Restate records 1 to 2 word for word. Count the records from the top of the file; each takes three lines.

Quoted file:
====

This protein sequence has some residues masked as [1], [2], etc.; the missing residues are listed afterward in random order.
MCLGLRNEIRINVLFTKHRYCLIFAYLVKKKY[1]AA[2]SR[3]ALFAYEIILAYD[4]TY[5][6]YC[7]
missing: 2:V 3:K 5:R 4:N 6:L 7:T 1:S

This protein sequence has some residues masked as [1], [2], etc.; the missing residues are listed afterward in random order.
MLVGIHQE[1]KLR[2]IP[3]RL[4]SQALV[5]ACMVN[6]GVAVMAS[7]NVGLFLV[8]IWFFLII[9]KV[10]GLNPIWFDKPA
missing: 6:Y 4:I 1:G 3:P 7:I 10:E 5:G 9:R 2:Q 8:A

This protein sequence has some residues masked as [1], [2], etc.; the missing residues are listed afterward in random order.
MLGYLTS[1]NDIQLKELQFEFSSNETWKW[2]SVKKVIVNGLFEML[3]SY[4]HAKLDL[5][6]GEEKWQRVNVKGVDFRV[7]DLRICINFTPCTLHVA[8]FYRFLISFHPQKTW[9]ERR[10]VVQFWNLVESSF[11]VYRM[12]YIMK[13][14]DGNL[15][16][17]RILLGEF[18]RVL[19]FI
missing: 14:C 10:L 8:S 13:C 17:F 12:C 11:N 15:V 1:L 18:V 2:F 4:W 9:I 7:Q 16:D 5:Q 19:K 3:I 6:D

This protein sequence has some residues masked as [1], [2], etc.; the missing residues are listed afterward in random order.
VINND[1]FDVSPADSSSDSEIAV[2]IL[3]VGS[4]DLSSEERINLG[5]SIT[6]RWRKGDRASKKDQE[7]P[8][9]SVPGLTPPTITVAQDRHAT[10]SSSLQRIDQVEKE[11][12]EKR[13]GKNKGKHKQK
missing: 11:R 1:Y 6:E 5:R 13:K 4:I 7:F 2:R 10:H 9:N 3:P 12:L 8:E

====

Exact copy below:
This protein sequence has some residues masked as [1], [2], etc.; the missing residues are listed afterward in random order.
MCLGLRNEIRINVLFTKHRYCLIFAYLVKKKY[1]AA[2]SR[3]ALFAYEIILAYD[4]TY[5][6]YC[7]
missing: 2:V 3:K 5:R 4:N 6:L 7:T 1:S

This protein sequence has some residues masked as [1], [2], etc.; the missing residues are listed afterward in random order.
MLVGIHQE[1]KLR[2]IP[3]RL[4]SQALV[5]ACMVN[6]GVAVMAS[7]NVGLFLV[8]IWFFLII[9]KV[10]GLNPIWFDKPA
missing: 6:Y 4:I 1:G 3:P 7:I 10:E 5:G 9:R 2:Q 8:A